Posts filed under ‘green’
It’s one of those days that I’m proud to be a Kent Stater. This past week, I’ve conducted a couple interviews about green initiatives on campus. I first dove into it as an assignment for Flash Communications, the campus student-run public relations agency. But I’m so ecstatic about all the changes and efforts, I had to blog about it too.
Last week, I spoke to Jim Zentmeyer, associate director of administrative operations and facilities, about green strides in the Residence Services department. This guy really knows his stuff. He was tossing statistics and quotes all over the place, a writer’s dream. Here’s a quick summary of some adjustments they’ve made to be kinder to mother earth:
- Replaced 1,300 incandescent light bulbs in two resident halls this past summer to compact fluorescent bulbs. With the switch, Jim said they were able to “increase performance and decrease consumption.”
- Switched cleaning products to natural ones. “Ninety-nine percent of our cleaning products have no negative impact on the environment.”
- Swapped 190 top-loader washing machines this past summer for front-loader machines. Jim told me that front-loaders are more efficient because “the water goes through the clothes instead of the clothes sitting in water; it reduces water by 60 percent. And the spinning strength is stronger so there’s less drying time required.”
But here’s the best part. Residence Services is making changes, communicating the changes and engaging it’s target audience through participation.
Music to my ears. (more…)
In my last post, I discussed ethanol fuel and its impact on a global level. This time, I’m taking public relations environmentalism down to the local angle.
Weekend in the Kent parks
Sunday, I accidentally stumbled upon the highlight of my weekend – Franklin Mills Riveredge Park. It’s tucked under the Main Street bridge in the middle of downtown Kent with the Cuyahoga River running beside it . While walking around, I started reading the informational signs. When my eyes scanned the words “Clean Water Act” and “water pollution,” I became intrigued. As it turns out, Kent’s park is a little bit of a green public relations success story.
Cuyahoga River helped spur ’70s environmental movement
June 22, 1969, an oil slick and debris caught fire on the Cuyahoga River in Cleveland. The Ohio History Central site says that shortly after the fire, TIME reported:
“Some river! Chocolate-brown, oily, bubbling with subsurface gases, it oozes rather than flows. . . The Federal Water Pollution Control Administration dryly notes: ‘The lower Cuyahoga has no visible signs of life, not even low forms such as leeches and sludge worms that usually thrive on wastes.’ It is also — literally — a fire hazard.”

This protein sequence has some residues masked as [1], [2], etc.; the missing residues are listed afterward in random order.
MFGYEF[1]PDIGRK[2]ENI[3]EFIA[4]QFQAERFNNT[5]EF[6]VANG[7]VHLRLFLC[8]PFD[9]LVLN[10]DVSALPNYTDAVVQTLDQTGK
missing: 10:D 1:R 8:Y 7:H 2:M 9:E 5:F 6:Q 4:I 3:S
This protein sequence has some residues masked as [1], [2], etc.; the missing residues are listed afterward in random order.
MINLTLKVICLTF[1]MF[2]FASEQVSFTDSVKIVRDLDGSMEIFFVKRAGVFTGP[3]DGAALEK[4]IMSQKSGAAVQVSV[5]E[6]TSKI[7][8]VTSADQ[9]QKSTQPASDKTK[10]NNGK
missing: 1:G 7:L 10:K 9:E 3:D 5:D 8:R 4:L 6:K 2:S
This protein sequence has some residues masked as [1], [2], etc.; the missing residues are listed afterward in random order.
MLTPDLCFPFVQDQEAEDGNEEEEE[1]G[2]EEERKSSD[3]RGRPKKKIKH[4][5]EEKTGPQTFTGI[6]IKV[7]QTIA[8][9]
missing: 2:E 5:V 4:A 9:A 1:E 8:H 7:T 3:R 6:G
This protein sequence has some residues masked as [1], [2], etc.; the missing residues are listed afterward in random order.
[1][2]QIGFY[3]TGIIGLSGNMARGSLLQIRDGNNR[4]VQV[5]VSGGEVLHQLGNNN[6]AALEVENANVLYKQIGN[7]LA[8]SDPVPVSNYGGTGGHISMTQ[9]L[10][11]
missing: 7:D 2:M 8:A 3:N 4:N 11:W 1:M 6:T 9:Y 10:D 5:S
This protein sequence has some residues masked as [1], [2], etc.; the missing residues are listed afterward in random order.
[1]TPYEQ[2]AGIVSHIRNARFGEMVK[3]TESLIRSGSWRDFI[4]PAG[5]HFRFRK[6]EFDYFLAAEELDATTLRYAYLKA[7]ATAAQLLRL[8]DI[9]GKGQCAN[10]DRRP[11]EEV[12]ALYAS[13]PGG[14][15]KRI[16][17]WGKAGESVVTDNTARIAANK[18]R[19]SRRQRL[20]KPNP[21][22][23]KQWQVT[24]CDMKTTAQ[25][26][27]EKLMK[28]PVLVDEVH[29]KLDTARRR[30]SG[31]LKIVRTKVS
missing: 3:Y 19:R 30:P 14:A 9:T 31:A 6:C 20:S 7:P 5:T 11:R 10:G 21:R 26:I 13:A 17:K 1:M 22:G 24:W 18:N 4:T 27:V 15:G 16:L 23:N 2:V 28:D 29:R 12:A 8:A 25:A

The Cuyahoga fire helped boost concern for pollution and ultimately played a part in passing the Clean Water Act in 1972. But in 1998, the Ohio Environmental Protection Agency proposed a dam restoration project for the Kent Dam to further improve the still under-par water quality. City Council could’ve said “sure, start bulldozing tomorrow.” But they didn’t. And it paid off. (more…)
As a PR professional hopeful, I’ll be the first to admit that I’ve still got oodles to learn. One of the things I struggle with sometimes when writing up a situation analysis is strategy and strategic thinking. I find myself going back to fill in the strategies after the objectives are defined. My professors are cringing. But when you’re in the moment it’s difficult to see the bigger picture especially in our quick-fix society.
Lucky for me, I’m not the only one who battles with this skill.
Washington pressed for cleaner fuel
Politicians are really feeling the heat to support and mandate cleaner fuels, to take a stand on the energy crisis. As eco-friendlies, we know the clean fuel buzzword is ethanol. Yeah, it’s all gorgeously green in theory because it’s natural. Keyword being theory.
Both ethanol and soy are marketed as a green solution, but it’s down the path of causing more harm than good. David Swain, author of Clean PR highlights the TIME article “The Clean Energy Scam.” The article uncovers the damage to the Amazon to make room for more soy and corn fields. One step forward and two steps back. Bummer.
I couldn’t agree more when Swain said:
“With any ‘green’ progress will be tradeoffs and articles like this bring them to light. When progress starts looking like the opposite, it gets scary.” (more…)